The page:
Due to the importance of trademarks for the development of businesses, it is of utmost importance to preserve their distinctive capacity, avoiding the appearance of confusing TMs that induce the consumer public to error, dilution of their distinctive capacity and, therefore, their value.

To this end, the watch service we offer in Palacio & Asociados is vital, controlling the publication of any trademark application, aiming to detect any request that is similarly confusing to that of our clients, enabling them to file an opposition in defense of their interests.

On July 12, 2018, the local PTO (INPI) issued resolution P-183, establishing a new process for oppositions in the trademark application process in accordance with Law No. 27.444, which brought about two substantial changes:

1. It establishes an administrative procedure replacing the previous one by which the court had to rule a decision

2. It shifts the burden of urging the process to the opponent, whereas in the past it was the applicant who was obliged to act.


How is the current process for dealing with oppositions in Argentina?

In this sense, the Law recognizes to any person with a “legitimate interest” the right to oppose to the registration of a trademark, which must be made in writing before the Trademark Office and within 30 days of publishing the application.

Once the opposition is filed in a timely manner, the registration process is interrupted and the Trademark Office notifies both parties, through a publication in the Official Bulletin, granting them a period of 3 months to negotiate a friendly settlement of the conflict.

Various types of agreements can be reached, although in most cases they are achieved through a limitation in the scope of protection, the exclusion of some product or service, commitment to use the trademark in a certain way, etc.

Upon expiration of the 3-month period without the parties having reached an agreement, the Trademark Office will notify the opponent, so that within 15 business days they file or expand the grounds of the opposition, offer proof and pay an additional official fee to ratify the opposition. Failure to pay the aforementioned fee will cause the opposition to fall and will be considered by the Trademark Office as a precedent to be taken into account when analyzing the application.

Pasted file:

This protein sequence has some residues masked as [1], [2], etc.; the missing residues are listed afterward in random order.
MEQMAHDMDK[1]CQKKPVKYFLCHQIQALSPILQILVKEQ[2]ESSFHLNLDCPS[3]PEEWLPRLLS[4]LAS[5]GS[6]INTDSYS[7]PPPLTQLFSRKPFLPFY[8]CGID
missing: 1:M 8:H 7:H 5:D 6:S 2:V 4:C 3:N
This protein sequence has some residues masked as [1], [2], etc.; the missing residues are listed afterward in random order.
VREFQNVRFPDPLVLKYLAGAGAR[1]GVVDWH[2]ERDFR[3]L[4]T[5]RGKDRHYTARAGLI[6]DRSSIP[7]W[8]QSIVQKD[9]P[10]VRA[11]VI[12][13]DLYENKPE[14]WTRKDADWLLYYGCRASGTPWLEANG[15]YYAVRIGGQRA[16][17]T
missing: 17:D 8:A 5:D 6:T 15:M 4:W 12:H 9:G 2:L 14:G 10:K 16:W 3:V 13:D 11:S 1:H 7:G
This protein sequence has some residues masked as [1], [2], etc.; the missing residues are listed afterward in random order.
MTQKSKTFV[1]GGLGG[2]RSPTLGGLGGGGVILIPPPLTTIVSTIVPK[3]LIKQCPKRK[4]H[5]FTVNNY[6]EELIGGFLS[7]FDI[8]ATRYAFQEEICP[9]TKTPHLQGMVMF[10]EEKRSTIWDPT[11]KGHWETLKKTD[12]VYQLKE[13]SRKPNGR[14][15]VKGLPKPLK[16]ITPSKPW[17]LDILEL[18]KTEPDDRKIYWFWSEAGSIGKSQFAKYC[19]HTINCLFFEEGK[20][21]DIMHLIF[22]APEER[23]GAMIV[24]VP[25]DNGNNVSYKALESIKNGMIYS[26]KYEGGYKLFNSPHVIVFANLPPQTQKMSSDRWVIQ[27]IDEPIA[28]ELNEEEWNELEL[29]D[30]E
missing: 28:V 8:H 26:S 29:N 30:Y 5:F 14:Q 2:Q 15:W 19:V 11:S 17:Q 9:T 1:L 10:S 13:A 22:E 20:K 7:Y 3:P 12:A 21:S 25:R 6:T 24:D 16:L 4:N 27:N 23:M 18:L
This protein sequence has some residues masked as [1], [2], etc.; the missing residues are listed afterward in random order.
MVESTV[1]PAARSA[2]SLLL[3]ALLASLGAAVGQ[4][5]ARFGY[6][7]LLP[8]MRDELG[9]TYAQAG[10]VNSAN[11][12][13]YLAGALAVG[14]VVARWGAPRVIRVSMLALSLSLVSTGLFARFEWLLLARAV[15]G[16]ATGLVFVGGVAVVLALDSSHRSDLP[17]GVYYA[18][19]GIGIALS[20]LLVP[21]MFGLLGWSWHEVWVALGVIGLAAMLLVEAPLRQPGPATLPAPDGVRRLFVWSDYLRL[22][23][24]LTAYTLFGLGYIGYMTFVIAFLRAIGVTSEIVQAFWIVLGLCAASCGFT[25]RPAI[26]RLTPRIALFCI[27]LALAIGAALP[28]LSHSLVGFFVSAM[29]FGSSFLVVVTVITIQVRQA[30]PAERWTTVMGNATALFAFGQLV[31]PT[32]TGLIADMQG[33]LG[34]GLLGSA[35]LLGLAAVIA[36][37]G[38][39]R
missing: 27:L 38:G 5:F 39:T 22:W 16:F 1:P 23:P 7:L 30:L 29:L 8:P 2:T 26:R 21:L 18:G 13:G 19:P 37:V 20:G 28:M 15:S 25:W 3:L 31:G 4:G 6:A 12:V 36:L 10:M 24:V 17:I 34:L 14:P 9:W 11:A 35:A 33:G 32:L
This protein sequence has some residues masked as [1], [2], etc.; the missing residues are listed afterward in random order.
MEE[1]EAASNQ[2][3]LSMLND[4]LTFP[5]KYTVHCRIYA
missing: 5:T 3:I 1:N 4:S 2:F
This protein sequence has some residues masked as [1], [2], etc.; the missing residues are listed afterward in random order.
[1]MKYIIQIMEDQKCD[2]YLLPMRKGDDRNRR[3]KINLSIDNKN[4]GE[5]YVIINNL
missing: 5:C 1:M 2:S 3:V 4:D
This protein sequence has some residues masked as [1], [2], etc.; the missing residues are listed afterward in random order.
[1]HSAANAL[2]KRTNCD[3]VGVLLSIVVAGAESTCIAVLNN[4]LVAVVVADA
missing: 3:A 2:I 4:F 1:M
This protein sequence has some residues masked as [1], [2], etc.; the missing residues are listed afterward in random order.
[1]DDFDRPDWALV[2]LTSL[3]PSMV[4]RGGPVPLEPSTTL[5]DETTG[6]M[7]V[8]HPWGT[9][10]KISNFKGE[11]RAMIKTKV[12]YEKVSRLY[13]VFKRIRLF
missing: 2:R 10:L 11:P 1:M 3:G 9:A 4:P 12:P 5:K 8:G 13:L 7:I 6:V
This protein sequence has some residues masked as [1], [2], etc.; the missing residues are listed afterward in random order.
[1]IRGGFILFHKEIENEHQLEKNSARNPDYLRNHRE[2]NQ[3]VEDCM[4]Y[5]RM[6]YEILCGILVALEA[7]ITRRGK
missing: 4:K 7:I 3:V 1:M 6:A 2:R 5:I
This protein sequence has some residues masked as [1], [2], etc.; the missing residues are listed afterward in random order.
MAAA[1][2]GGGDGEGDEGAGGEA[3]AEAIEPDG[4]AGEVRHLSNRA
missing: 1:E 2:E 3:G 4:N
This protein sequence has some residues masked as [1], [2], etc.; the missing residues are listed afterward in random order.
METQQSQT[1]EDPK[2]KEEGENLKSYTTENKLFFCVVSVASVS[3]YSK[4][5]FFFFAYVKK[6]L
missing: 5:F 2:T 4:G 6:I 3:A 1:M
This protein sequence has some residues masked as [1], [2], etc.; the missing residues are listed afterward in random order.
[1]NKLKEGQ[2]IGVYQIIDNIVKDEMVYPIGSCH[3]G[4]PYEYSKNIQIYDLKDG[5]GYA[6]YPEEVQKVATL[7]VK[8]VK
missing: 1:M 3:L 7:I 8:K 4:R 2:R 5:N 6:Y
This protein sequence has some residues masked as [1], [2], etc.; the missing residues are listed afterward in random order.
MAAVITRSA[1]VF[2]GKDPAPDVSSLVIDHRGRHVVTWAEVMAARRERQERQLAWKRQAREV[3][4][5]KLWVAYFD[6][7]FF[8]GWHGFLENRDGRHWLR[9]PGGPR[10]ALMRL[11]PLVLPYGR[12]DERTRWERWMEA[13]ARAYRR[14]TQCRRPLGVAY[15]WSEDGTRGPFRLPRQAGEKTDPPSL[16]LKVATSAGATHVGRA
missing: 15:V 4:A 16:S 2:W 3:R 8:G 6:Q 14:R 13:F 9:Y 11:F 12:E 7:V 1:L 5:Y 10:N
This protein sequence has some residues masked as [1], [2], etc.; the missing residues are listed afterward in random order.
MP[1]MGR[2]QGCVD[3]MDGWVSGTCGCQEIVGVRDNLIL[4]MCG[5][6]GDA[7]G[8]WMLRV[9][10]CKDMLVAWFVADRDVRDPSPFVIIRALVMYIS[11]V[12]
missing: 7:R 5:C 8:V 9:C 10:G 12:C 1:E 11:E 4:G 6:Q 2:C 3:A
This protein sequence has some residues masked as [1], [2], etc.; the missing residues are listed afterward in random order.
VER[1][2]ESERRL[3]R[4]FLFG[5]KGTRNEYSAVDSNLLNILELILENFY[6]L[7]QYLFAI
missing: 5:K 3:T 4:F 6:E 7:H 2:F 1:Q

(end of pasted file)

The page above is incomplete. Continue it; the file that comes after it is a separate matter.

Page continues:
Once the fee has been paid and the 15-day term has expired, the Trademark Office will notify the applicant of the trademark that the opposition is in force and that the grounds have been filed, so that within 15 working days they present their defense and offer the evidence they deem necessary.

In both cases, the documentary and instrumental evidence must be filed along with the aforementioned writs. The remaining offered evidence, if accepted by the Trademark Office, must be produced within a period of 40 business days, period which is common to both parties.

Once the proof period expires, the Trademark Office will inform the parties giving them a common period of 10 business days to file the final arguments.

After the 10-business-day period has expired, the Trademark Office will decide whether the opposition is founded or not.

The ruling of the Trademark Office will be appealable before the Federal Civil and Commercial Court of Appeals of the Federal Capital, within 30 business days of being notified.

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